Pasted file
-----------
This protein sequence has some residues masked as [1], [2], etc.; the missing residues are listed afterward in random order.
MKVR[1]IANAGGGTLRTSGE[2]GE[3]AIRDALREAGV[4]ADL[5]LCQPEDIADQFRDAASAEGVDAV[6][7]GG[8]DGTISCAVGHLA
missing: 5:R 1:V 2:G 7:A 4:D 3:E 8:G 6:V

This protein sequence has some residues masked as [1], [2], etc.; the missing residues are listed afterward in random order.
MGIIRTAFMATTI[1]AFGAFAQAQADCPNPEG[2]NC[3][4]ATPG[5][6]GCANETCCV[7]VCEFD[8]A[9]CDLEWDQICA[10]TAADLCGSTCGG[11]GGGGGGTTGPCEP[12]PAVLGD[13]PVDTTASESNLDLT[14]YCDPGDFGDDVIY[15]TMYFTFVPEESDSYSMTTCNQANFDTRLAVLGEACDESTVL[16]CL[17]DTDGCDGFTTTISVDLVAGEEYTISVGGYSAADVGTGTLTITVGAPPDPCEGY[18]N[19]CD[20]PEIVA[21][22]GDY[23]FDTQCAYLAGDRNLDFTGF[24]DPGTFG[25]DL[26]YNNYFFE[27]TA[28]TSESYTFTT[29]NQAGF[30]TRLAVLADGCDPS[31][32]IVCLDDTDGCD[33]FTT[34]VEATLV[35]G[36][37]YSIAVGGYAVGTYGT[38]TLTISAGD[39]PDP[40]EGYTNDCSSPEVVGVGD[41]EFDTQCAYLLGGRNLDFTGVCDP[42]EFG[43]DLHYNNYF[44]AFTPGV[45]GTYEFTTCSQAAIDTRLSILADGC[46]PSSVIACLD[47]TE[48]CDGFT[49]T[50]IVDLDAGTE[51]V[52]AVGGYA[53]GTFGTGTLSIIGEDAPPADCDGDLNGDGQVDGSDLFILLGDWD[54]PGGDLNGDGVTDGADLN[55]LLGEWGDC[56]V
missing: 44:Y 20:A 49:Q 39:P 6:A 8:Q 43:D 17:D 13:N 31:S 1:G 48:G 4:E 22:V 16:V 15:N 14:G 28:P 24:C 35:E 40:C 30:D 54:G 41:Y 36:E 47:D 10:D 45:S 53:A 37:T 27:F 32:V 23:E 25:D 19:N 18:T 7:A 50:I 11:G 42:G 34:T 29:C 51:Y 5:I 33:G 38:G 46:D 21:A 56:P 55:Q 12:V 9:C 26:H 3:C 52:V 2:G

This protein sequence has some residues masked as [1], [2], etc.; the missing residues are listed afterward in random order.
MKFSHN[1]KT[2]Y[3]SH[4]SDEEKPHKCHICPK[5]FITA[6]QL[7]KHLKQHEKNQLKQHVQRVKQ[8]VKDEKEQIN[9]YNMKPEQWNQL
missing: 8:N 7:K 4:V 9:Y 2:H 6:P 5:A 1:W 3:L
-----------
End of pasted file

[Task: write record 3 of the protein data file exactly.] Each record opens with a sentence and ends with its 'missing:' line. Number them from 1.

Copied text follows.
This protein sequence has some residues masked as [1], [2], etc.; the missing residues are listed afterward in random order.
MKFSHN[1]KT[2]Y[3]SH[4]SDEEKPHKCHICPK[5]FITA[6]QL[7]KHLKQHEKNQLKQHVQRVKQ[8]VKDEKEQIN[9]YNMKPEQWNQL
missing: 8:N 7:K 4:V 9:Y 2:H 6:P 5:A 1:W 3:L